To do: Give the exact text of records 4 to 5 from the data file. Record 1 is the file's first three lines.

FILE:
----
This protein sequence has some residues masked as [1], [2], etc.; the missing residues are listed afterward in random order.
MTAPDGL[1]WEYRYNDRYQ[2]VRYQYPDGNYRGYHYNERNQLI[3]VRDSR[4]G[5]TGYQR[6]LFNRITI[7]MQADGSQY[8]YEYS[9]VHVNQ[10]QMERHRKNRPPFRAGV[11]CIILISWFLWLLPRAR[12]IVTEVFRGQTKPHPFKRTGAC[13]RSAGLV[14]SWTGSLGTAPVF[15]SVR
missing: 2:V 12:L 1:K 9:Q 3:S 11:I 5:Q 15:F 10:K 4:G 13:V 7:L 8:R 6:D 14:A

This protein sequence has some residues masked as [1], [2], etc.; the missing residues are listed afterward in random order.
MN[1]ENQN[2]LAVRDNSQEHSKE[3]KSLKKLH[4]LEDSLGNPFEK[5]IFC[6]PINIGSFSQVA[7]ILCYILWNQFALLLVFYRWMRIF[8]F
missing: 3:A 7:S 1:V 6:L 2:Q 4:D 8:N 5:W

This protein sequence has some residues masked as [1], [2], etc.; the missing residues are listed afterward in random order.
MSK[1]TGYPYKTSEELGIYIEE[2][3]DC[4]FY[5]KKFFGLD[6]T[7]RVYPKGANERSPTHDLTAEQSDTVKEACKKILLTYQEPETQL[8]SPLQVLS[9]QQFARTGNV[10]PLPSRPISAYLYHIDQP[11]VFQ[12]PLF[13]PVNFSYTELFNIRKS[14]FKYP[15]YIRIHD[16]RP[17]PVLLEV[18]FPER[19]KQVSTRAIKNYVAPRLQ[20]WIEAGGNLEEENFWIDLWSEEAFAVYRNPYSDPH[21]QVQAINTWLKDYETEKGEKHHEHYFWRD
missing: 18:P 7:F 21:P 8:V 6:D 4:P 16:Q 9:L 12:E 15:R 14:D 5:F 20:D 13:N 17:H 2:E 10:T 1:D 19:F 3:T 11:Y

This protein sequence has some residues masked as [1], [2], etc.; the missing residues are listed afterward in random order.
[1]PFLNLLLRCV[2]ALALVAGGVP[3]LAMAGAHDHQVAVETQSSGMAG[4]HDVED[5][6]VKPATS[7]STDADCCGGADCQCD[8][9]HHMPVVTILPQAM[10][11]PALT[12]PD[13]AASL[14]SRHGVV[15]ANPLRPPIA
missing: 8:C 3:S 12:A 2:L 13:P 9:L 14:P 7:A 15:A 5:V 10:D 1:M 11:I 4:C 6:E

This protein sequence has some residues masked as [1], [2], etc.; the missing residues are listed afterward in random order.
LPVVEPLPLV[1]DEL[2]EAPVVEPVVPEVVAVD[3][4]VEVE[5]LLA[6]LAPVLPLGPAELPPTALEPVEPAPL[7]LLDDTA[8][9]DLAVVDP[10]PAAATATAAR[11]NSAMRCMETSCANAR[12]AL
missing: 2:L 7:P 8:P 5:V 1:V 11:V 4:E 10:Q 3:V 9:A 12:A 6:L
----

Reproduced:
This protein sequence has some residues masked as [1], [2], etc.; the missing residues are listed afterward in random order.
[1]PFLNLLLRCV[2]ALALVAGGVP[3]LAMAGAHDHQVAVETQSSGMAG[4]HDVED[5][6]VKPATS[7]STDADCCGGADCQCD[8][9]HHMPVVTILPQAM[10][11]PALT[12]PD[13]AASL[14]SRHGVV[15]ANPLRPPIA
missing: 8:C 3:S 12:A 2:L 13:P 9:L 14:P 7:A 15:A 5:V 10:D 1:M 11:I 4:C 6:E

This protein sequence has some residues masked as [1], [2], etc.; the missing residues are listed afterward in random order.
LPVVEPLPLV[1]DEL[2]EAPVVEPVVPEVVAVD[3][4]VEVE[5]LLA[6]LAPVLPLGPAELPPTALEPVEPAPL[7]LLDDTA[8][9]DLAVVDP[10]PAAATATAAR[11]NSAMRCMETSCANAR[12]AL
missing: 2:L 7:P 8:P 5:V 1:V 11:V 4:E 10:Q 3:V 9:A 12:A 6:L